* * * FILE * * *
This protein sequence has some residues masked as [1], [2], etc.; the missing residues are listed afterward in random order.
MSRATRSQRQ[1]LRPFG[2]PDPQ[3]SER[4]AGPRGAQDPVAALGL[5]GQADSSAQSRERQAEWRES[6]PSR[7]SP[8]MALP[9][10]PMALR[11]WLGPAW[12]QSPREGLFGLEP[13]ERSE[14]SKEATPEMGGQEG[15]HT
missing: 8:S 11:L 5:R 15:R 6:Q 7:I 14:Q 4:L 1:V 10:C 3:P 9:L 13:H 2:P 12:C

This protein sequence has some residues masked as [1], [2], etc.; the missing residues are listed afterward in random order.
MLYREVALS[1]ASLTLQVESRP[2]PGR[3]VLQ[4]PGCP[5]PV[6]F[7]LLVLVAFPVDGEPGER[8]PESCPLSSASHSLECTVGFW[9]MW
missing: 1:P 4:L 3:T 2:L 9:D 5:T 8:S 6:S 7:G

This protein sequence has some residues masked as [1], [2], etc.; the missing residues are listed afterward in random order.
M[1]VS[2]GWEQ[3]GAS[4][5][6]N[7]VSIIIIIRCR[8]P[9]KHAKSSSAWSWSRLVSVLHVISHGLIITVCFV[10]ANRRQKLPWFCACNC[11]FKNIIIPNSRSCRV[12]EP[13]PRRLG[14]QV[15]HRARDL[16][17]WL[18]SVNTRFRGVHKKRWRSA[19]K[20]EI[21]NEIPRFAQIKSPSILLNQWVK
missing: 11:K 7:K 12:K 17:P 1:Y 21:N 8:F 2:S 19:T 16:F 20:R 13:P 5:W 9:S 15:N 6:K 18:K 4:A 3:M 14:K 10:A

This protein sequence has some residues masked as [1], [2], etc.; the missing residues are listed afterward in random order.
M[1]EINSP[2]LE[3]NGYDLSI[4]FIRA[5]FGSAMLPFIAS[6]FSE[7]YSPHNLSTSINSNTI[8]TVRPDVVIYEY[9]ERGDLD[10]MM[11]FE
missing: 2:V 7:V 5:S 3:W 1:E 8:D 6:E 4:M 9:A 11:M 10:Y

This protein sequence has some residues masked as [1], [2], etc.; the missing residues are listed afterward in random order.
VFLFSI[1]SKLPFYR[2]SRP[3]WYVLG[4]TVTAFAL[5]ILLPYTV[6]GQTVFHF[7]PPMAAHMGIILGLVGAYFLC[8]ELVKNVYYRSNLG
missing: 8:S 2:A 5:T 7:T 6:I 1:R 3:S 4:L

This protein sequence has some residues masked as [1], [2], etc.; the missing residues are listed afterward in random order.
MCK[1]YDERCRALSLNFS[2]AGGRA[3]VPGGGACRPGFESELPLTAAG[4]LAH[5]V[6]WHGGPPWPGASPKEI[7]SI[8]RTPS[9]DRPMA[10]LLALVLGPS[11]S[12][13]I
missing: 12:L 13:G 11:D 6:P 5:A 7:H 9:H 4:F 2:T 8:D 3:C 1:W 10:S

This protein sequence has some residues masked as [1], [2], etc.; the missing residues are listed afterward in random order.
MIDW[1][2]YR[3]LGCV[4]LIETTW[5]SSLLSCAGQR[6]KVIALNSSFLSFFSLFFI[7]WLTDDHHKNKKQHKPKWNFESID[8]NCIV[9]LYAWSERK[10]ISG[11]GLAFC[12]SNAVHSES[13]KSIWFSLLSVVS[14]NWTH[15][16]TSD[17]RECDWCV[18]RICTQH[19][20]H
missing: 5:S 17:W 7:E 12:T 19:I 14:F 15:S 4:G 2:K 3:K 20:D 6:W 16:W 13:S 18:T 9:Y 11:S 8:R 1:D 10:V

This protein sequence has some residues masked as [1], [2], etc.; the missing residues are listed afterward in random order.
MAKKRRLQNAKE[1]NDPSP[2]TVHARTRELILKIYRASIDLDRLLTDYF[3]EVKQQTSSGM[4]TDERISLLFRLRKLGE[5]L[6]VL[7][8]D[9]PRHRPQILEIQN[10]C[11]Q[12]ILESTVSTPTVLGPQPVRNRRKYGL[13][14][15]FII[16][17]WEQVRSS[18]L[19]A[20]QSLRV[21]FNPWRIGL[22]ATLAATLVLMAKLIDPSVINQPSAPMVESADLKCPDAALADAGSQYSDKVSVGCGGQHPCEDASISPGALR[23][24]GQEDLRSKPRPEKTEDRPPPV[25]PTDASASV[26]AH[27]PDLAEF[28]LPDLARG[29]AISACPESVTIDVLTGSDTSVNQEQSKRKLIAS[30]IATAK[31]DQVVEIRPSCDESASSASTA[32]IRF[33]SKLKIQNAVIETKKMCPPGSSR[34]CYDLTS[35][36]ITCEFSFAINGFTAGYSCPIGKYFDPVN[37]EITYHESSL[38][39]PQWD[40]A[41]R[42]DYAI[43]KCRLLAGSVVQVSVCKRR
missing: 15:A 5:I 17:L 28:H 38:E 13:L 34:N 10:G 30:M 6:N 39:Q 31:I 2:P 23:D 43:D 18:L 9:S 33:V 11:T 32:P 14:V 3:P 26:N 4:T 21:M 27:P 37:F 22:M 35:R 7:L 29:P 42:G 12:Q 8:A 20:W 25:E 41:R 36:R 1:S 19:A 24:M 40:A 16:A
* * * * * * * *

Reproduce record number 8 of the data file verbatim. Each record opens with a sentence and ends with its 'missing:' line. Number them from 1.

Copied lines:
This protein sequence has some residues masked as [1], [2], etc.; the missing residues are listed afterward in random order.
MAKKRRLQNAKE[1]NDPSP[2]TVHARTRELILKIYRASIDLDRLLTDYF[3]EVKQQTSSGM[4]TDERISLLFRLRKLGE[5]L[6]VL[7][8]D[9]PRHRPQILEIQN[10]C[11]Q[12]ILESTVSTPTVLGPQPVRNRRKYGL[13][14][15]FII[16][17]WEQVRSS[18]L[19]A[20]QSLRV[21]FNPWRIGL[22]ATLAATLVLMAKLIDPSVINQPSAPMVESADLKCPDAALADAGSQYSDKVSVGCGGQHPCEDASISPGALR[23][24]GQEDLRSKPRPEKTEDRPPPV[25]PTDASASV[26]AH[27]PDLAEF[28]LPDLARG[29]AISACPESVTIDVLTGSDTSVNQEQSKRKLIAS[30]IATAK[31]DQVVEIRPSCDESASSASTA[32]IRF[33]SKLKIQNAVIETKKMCPPGSSR[34]CYDLTS[35][36]ITCEFSFAINGFTAGYSCPIGKYFDPVN[37]EITYHESSL[38][39]PQWD[40]A[41]R[42]DYAI[43]KCRLLAGSVVQVSVCKRR
missing: 15:A 5:I 17:L 28:H 38:E 13:L 34:N 10:G 30:M 6:N 39:Q 31:I 2:P 23:D 43:D 18:L 9:S 33:V 11:T 32:P 14:V 3:P 26:N 4:T 21:M 27:P 37:F 22:M 35:R 7:L 29:P 42:G 12:Q 8:A 20:W 25:E 41:R 36:R 1:S 19:A 24:M 40:A 16:A